Study on the Administrative Divisions in China’s Border Areas from the Perspective of Nation-state Building --- Changes to the Administrative Divisions in Inner Mongolia in the 20th Century

  •  Sun Jing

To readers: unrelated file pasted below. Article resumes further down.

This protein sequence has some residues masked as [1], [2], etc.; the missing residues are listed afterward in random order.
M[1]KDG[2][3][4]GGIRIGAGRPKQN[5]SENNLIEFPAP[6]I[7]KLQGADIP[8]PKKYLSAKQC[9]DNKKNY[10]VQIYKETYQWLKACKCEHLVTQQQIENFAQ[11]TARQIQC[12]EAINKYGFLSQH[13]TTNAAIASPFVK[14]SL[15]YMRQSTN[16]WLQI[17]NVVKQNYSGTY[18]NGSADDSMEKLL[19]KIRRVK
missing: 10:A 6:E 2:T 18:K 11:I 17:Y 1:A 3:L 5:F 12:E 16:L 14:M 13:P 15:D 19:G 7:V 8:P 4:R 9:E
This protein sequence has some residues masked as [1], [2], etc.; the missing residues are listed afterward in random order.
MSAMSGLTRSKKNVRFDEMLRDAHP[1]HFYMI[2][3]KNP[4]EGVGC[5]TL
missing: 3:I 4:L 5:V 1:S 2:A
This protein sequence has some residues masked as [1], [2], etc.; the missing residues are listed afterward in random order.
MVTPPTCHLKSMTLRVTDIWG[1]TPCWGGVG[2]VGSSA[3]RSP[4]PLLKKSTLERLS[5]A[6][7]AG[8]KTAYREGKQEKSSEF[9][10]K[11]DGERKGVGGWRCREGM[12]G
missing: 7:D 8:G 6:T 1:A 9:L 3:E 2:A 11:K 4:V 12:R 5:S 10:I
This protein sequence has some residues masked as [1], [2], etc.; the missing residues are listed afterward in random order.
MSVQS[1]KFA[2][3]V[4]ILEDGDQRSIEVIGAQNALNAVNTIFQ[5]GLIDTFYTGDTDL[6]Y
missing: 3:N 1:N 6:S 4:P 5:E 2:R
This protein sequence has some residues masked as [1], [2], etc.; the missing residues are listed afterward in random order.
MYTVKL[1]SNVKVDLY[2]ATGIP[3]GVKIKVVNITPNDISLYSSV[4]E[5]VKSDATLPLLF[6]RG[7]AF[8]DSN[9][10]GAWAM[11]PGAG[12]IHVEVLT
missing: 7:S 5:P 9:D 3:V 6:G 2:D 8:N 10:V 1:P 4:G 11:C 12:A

From the end of the Yuan Dynasty to the early Qing Dynasty, when Inner Mongolia was still a special administrative region of the Qing Empire, the Mongolian nomad's territory went through numerous significant changes. Since the beginning of the 20th century, the administrative divisions in Inner Mongolia underwent three major changes and after continuous integration they were incorporated into the administrative territory of the People's Republic of China in a manner that was compatible with the behavior of a modern nation-state. Such changes can neither be ascribed to the natural process of national development and it’s accompanying fissions nor to the sinocization of Inner Mongolian initiated by Han migrants. Instead, it is derived from the game of power played in the region by various forces, from the Manchu and Han peoples, to the Mongolians, Russians and Japanese, and the Kuomintang and the Chinese Communist Party in the period of surging modern nationalism. This is evidenced by the changes of division in Hulunbuir in particular. This case is enough to demonstrate that the issues of China’s border and nations are not simply equivalent to the binary opposition between Central Plains and border areas, between Han and ethnic minorities, but a process teeming with complex and diverse points of contention, political wrestling matches and other interactions.

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